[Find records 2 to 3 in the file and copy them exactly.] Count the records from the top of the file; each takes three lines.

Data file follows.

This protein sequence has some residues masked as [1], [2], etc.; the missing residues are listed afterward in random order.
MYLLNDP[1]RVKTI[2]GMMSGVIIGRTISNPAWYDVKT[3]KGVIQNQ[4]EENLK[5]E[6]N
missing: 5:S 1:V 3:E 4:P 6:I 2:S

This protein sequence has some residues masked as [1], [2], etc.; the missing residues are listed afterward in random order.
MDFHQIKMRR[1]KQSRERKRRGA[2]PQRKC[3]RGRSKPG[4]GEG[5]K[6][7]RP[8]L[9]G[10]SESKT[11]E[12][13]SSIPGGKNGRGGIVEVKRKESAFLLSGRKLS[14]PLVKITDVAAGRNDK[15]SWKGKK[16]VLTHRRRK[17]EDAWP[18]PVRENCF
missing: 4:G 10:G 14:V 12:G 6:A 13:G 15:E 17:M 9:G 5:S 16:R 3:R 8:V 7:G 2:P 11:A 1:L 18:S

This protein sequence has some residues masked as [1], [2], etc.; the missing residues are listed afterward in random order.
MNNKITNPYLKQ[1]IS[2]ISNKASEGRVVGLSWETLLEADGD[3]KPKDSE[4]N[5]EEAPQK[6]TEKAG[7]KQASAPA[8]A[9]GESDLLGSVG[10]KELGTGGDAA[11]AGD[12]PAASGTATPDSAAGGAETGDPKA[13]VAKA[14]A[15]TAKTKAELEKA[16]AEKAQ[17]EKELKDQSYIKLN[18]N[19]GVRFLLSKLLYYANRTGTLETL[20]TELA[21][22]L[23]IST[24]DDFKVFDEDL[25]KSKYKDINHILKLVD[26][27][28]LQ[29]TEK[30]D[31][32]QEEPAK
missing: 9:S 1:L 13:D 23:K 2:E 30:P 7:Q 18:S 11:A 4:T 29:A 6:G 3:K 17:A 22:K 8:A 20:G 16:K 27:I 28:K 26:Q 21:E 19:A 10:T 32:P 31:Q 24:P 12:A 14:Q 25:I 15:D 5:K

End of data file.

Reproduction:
This protein sequence has some residues masked as [1], [2], etc.; the missing residues are listed afterward in random order.
MDFHQIKMRR[1]KQSRERKRRGA[2]PQRKC[3]RGRSKPG[4]GEG[5]K[6][7]RP[8]L[9]G[10]SESKT[11]E[12][13]SSIPGGKNGRGGIVEVKRKESAFLLSGRKLS[14]PLVKITDVAAGRNDK[15]SWKGKK[16]VLTHRRRK[17]EDAWP[18]PVRENCF
missing: 4:G 10:G 14:V 12:G 6:A 13:G 15:E 17:M 9:G 5:S 16:R 3:R 8:V 7:G 2:P 11:A 1:L 18:S

This protein sequence has some residues masked as [1], [2], etc.; the missing residues are listed afterward in random order.
MNNKITNPYLKQ[1]IS[2]ISNKASEGRVVGLSWETLLEADGD[3]KPKDSE[4]N[5]EEAPQK[6]TEKAG[7]KQASAPA[8]A[9]GESDLLGSVG[10]KELGTGGDAA[11]AGD[12]PAASGTATPDSAAGGAETGDPKA[13]VAKA[14]A[15]TAKTKAELEKA[16]AEKAQ[17]EKELKDQSYIKLN[18]N[19]GVRFLLSKLLYYANRTGTLETL[20]TELA[21][22]L[23]IST[24]DDFKVFDEDL[25]KSKYKDINHILKLVD[26][27][28]LQ[29]TEK[30]D[31][32]QEEPAK
missing: 9:S 1:L 13:D 23:K 2:E 30:P 7:Q 18:S 11:A 4:T 29:A 6:G 3:K 17:A 22:K 8:A 20:G 16:K 27:I 28:K 26:Q 21:E 19:A 10:T 32:P 31:Q 24:P 12:A 14:Q 25:I 15:D 5:K